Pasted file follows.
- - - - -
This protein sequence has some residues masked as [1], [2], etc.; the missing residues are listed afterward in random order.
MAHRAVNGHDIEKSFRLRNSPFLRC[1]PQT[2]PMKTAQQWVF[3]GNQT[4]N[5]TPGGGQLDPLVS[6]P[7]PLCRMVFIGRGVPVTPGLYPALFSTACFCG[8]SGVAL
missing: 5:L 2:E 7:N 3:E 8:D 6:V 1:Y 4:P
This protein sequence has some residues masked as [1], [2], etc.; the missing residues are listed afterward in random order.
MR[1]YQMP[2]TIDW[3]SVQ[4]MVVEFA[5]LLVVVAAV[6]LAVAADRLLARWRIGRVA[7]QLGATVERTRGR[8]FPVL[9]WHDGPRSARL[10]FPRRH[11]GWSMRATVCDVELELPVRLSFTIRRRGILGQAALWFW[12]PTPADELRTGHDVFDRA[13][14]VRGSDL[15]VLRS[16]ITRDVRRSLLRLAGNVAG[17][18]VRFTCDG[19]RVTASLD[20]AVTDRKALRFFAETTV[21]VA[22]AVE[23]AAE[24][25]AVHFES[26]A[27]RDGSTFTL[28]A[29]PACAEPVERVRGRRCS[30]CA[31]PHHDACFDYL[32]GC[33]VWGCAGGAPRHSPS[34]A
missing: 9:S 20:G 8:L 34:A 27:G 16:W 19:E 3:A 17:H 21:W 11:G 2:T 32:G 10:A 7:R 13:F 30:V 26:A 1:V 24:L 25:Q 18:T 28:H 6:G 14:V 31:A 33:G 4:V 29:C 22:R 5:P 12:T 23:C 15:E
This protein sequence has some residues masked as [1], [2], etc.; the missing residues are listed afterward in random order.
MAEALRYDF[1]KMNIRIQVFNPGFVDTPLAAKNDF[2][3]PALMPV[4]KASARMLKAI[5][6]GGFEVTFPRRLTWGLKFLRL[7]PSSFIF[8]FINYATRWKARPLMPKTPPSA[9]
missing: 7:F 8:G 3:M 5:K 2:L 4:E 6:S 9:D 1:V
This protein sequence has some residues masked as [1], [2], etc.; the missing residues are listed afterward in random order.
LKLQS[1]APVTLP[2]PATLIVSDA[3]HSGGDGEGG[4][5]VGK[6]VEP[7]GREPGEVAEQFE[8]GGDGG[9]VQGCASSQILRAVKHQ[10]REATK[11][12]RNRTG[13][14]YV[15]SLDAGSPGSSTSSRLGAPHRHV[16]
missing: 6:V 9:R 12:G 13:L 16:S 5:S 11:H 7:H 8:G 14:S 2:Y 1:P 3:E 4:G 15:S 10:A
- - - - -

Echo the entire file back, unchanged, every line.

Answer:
This protein sequence has some residues masked as [1], [2], etc.; the missing residues are listed afterward in random order.
MAHRAVNGHDIEKSFRLRNSPFLRC[1]PQT[2]PMKTAQQWVF[3]GNQT[4]N[5]TPGGGQLDPLVS[6]P[7]PLCRMVFIGRGVPVTPGLYPALFSTACFCG[8]SGVAL
missing: 5:L 2:E 7:N 3:E 8:D 6:V 1:Y 4:P
This protein sequence has some residues masked as [1], [2], etc.; the missing residues are listed afterward in random order.
MR[1]YQMP[2]TIDW[3]SVQ[4]MVVEFA[5]LLVVVAAV[6]LAVAADRLLARWRIGRVA[7]QLGATVERTRGR[8]FPVL[9]WHDGPRSARL[10]FPRRH[11]GWSMRATVCDVELELPVRLSFTIRRRGILGQAALWFW[12]PTPADELRTGHDVFDRA[13][14]VRGSDL[15]VLRS[16]ITRDVRRSLLRLAGNVAG[17][18]VRFTCDG[19]RVTASLD[20]AVTDRKALRFFAETTV[21]VA[22]AVE[23]AAE[24][25]AVHFES[26]A[27]RDGSTFTL[28]A[29]PACAEPVERVRGRRCS[30]CA[31]PHHDACFDYL[32]GC[33]VWGCAGGAPRHSPS[34]A
missing: 9:S 20:G 8:L 34:A 27:G 16:W 19:E 3:A 17:H 21:W 11:G 2:T 32:G 10:A 7:R 13:F 30:V 26:A 1:V 24:L 25:Q 18:T 28:H 6:G 14:V 31:A 33:G 4:V 29:C 22:R 5:P 12:T 23:C 15:E
This protein sequence has some residues masked as [1], [2], etc.; the missing residues are listed afterward in random order.
MAEALRYDF[1]KMNIRIQVFNPGFVDTPLAAKNDF[2][3]PALMPV[4]KASARMLKAI[5][6]GGFEVTFPRRLTWGLKFLRL[7]PSSFIF[8]FINYATRWKARPLMPKTPPSA[9]
missing: 7:F 8:G 3:M 5:K 2:L 4:E 6:S 9:D 1:V
This protein sequence has some residues masked as [1], [2], etc.; the missing residues are listed afterward in random order.
LKLQS[1]APVTLP[2]PATLIVSDA[3]HSGGDGEGG[4][5]VGK[6]VEP[7]GREPGEVAEQFE[8]GGDGG[9]VQGCASSQILRAVKHQ[10]REATK[11][12]RNRTG[13][14]YV[15]SLDAGSPGSSTSSRLGAPHRHV[16]
missing: 6:V 9:R 12:G 13:L 16:S 5:S 11:H 7:H 8:G 14:S 2:Y 1:P 3:E 4:G 15:S 10:A